The shape of the curve is the key, not the difference between the current endpoints. In WoW, a level 60 did about… 25 times more damage than a level 1. The 2000x multiplier WoW has at level 85 is a consequence of following the exponential curve further out (and the increased speed of growth for expansions and the tier-doubling hard mode fights.) If your curve is exponential, you’ll suffer the same fate some happy day.

    As for item advancement, I liked the Dark Cloud mechanic of investing in a particular weapon by using it. That could play into your current design by having the augment risk slowly decrease based on using it. Could work out about the same in terms of player time invested and powerful items around, but it has a very different vibe.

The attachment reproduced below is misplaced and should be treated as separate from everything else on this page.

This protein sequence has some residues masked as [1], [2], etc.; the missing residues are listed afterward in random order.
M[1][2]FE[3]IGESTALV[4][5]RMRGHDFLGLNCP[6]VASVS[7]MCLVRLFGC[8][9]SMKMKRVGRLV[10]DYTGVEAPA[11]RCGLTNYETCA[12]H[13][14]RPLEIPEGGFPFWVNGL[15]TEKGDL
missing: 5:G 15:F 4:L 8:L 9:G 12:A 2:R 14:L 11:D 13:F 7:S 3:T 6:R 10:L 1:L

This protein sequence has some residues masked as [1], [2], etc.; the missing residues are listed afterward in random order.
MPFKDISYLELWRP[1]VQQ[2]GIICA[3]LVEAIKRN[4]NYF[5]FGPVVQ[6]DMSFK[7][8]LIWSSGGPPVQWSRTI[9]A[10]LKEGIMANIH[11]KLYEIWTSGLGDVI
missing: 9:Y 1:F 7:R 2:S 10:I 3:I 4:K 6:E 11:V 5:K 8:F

9. Shawn says:

    DDO does the non-stacking bonuses thing for loot and I found it incredibly confusing when I started playing. Some sort of notification when you first equip two bonuses that don’t stack would be really helpful in alleviating this. I wore a completely useless bracers and belt for at least two levels before I figured that out in DDO.

    I’m not sure direct comparisons on whether or not something is an upgrade is really necessary. I tend to find them misleading in most games anyways since its almost impossible to take into account all of the comparisons. Back when I played WoW I had to use a separate website to figure out whether items were really an upgrade or not since it was difficult to really compare different attributes like +crits and +to hit. So a system where the bonuses tend to be of different types sounds very good to me. The min/maxers can still figure out that on average plus health on punch is better than plus damage on punch (or whatever) and everyone else can have fun with what works for them and use a piece of gear that actually changes their gameplay. Plus the situation where someone is trying to trade their helm with a placebo bonus to strength for one with a comfort bonus to strength is endlessly entertaining to me.